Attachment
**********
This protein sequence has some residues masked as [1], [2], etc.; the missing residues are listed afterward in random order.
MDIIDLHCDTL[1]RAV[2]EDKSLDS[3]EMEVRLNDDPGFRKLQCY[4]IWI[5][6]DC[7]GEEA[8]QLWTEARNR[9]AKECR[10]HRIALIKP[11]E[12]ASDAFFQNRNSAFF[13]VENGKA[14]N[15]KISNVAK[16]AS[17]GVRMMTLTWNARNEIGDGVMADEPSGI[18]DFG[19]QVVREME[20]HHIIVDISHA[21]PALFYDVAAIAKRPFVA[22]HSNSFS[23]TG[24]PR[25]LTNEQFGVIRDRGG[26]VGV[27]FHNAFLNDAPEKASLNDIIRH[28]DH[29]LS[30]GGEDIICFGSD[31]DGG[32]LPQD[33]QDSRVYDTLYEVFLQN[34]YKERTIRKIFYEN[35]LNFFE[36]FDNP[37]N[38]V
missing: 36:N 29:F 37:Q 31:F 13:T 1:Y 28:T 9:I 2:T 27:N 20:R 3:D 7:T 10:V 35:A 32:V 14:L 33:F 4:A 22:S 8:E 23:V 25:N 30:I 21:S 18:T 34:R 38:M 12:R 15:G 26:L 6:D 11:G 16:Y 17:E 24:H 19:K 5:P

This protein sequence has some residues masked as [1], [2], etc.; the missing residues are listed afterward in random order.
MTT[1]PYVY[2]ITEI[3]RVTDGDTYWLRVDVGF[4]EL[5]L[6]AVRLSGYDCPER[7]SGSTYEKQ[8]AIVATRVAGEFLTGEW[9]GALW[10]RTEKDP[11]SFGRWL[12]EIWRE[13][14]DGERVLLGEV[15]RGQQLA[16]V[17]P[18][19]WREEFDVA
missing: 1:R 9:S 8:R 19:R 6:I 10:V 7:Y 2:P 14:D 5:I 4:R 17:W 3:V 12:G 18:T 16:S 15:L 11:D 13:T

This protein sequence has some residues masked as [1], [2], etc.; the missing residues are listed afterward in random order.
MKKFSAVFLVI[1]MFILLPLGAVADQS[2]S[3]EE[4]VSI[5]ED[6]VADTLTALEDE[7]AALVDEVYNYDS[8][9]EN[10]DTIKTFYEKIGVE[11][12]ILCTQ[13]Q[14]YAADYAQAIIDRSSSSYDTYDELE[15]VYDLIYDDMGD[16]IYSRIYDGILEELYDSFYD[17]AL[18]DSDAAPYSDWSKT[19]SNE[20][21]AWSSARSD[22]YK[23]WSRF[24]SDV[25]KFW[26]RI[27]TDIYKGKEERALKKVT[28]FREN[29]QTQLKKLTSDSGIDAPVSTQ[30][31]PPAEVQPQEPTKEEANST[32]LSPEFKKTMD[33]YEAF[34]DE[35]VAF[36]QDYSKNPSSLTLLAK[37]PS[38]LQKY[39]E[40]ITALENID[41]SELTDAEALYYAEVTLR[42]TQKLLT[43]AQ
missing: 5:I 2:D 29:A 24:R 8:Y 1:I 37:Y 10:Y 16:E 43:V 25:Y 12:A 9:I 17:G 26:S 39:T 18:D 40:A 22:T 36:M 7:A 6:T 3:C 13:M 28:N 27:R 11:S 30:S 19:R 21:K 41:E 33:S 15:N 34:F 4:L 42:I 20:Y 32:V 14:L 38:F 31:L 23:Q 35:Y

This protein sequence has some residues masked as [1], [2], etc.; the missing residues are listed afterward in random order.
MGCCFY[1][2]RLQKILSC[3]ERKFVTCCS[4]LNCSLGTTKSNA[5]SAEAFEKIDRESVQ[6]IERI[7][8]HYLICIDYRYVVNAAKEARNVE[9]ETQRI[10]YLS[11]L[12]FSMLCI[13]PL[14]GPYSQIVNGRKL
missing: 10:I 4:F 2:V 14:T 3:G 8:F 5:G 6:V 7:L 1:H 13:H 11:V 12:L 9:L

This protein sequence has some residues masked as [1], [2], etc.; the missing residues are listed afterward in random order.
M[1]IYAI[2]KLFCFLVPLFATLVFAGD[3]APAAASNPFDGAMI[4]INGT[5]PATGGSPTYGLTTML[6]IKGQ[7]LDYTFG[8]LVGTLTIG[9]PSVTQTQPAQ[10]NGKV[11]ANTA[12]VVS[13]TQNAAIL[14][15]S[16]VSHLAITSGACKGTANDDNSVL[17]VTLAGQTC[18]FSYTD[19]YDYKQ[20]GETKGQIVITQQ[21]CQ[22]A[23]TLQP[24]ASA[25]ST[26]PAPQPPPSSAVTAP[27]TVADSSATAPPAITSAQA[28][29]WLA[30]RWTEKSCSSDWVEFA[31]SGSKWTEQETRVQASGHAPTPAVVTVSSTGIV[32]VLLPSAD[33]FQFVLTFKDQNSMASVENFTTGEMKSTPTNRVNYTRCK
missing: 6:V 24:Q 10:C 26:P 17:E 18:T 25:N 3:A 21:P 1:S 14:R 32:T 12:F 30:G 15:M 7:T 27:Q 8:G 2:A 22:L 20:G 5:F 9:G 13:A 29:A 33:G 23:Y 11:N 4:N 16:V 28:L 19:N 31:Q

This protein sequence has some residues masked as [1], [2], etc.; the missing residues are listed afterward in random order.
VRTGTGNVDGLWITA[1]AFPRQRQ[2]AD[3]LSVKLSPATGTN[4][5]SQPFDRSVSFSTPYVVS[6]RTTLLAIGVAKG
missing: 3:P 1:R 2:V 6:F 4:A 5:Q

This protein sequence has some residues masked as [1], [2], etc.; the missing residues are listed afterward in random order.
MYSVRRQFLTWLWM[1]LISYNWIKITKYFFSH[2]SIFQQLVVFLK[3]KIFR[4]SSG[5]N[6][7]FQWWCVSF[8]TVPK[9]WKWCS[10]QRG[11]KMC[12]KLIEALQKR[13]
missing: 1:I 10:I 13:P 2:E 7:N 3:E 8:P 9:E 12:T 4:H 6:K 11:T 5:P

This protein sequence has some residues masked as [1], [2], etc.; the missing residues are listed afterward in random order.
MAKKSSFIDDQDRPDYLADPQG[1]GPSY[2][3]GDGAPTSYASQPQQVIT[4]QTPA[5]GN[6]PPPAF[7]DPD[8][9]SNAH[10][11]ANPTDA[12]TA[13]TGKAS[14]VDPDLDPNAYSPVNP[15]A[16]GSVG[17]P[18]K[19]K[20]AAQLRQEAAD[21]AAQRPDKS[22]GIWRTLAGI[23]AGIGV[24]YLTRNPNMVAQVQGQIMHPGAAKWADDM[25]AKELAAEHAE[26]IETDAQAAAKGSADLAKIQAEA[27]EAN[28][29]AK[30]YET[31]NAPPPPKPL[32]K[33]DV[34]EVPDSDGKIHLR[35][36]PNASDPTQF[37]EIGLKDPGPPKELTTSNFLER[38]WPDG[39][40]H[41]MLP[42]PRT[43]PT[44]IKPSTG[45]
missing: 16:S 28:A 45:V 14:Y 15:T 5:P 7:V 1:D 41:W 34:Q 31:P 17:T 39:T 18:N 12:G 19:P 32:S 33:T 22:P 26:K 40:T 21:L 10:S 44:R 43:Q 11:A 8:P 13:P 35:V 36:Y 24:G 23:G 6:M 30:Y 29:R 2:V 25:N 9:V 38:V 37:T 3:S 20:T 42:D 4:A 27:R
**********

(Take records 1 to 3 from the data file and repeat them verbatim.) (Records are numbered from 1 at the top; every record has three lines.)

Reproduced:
This protein sequence has some residues masked as [1], [2], etc.; the missing residues are listed afterward in random order.
MDIIDLHCDTL[1]RAV[2]EDKSLDS[3]EMEVRLNDDPGFRKLQCY[4]IWI[5][6]DC[7]GEEA[8]QLWTEARNR[9]AKECR[10]HRIALIKP[11]E[12]ASDAFFQNRNSAFF[13]VENGKA[14]N[15]KISNVAK[16]AS[17]GVRMMTLTWNARNEIGDGVMADEPSGI[18]DFG[19]QVVREME[20]HHIIVDISHA[21]PALFYDVAAIAKRPFVA[22]HSNSFS[23]TG[24]PR[25]LTNEQFGVIRDRGG[26]VGV[27]FHNAFLNDAPEKASLNDIIRH[28]DH[29]LS[30]GGEDIICFGSD[31]DGG[32]LPQD[33]QDSRVYDTLYEVFLQN[34]YKERTIRKIFYEN[35]LNFFE[36]FDNP[37]N[38]V
missing: 36:N 29:F 37:Q 31:F 13:T 1:Y 28:T 9:I 2:T 27:N 20:R 3:D 7:T 10:V 35:A 32:V 14:L 33:F 4:A 22:S 8:E 23:V 25:N 30:I 21:S 18:T 34:R 38:M 12:R 15:G 26:L 6:D 11:G 16:Y 17:E 24:H 19:K 5:P

This protein sequence has some residues masked as [1], [2], etc.; the missing residues are listed afterward in random order.
MTT[1]PYVY[2]ITEI[3]RVTDGDTYWLRVDVGF[4]EL[5]L[6]AVRLSGYDCPER[7]SGSTYEKQ[8]AIVATRVAGEFLTGEW[9]GALW[10]RTEKDP[11]SFGRWL[12]EIWRE[13][14]DGERVLLGEV[15]RGQQLA[16]V[17]P[18][19]WREEFDVA
missing: 1:R 9:S 8:R 19:R 6:I 10:V 7:Y 2:P 14:D 5:I 4:R 17:W 3:V 12:G 18:T 16:S 15:L 11:D 13:T

This protein sequence has some residues masked as [1], [2], etc.; the missing residues are listed afterward in random order.
MKKFSAVFLVI[1]MFILLPLGAVADQS[2]S[3]EE[4]VSI[5]ED[6]VADTLTALEDE[7]AALVDEVYNYDS[8][9]EN[10]DTIKTFYEKIGVE[11][12]ILCTQ[13]Q[14]YAADYAQAIIDRSSSSYDTYDELE[15]VYDLIYDDMGD[16]IYSRIYDGILEELYDSFYD[17]AL[18]DSDAAPYSDWSKT[19]SNE[20][21]AWSSARSD[22]YK[23]WSRF[24]SDV[25]KFW[26]RI[27]TDIYKGKEERALKKVT[28]FREN[29]QTQLKKLTSDSGIDAPVSTQ[30][31]PPAEVQPQEPTKEEANST[32]LSPEFKKTMD[33]YEAF[34]DE[35]VAF[36]QDYSKNPSSLTLLAK[37]PS[38]LQKY[39]E[40]ITALENID[41]SELTDAEALYYAEVTLR[42]TQKLLT[43]AQ
missing: 5:I 2:D 29:A 24:R 8:Y 1:I 37:Y 10:Y 16:E 43:V 25:Y 12:A 9:I 17:G 26:S 39:T 18:D 40:A 22:T 36:M 7:A 6:T 3:C 13:M 28:N 27:R 11:S 30:S 19:R 21:K 41:E 33:S 15:N 34:F 4:L 42:I 20:Y 32:V 14:L 38:F 31:L 23:Q 35:Y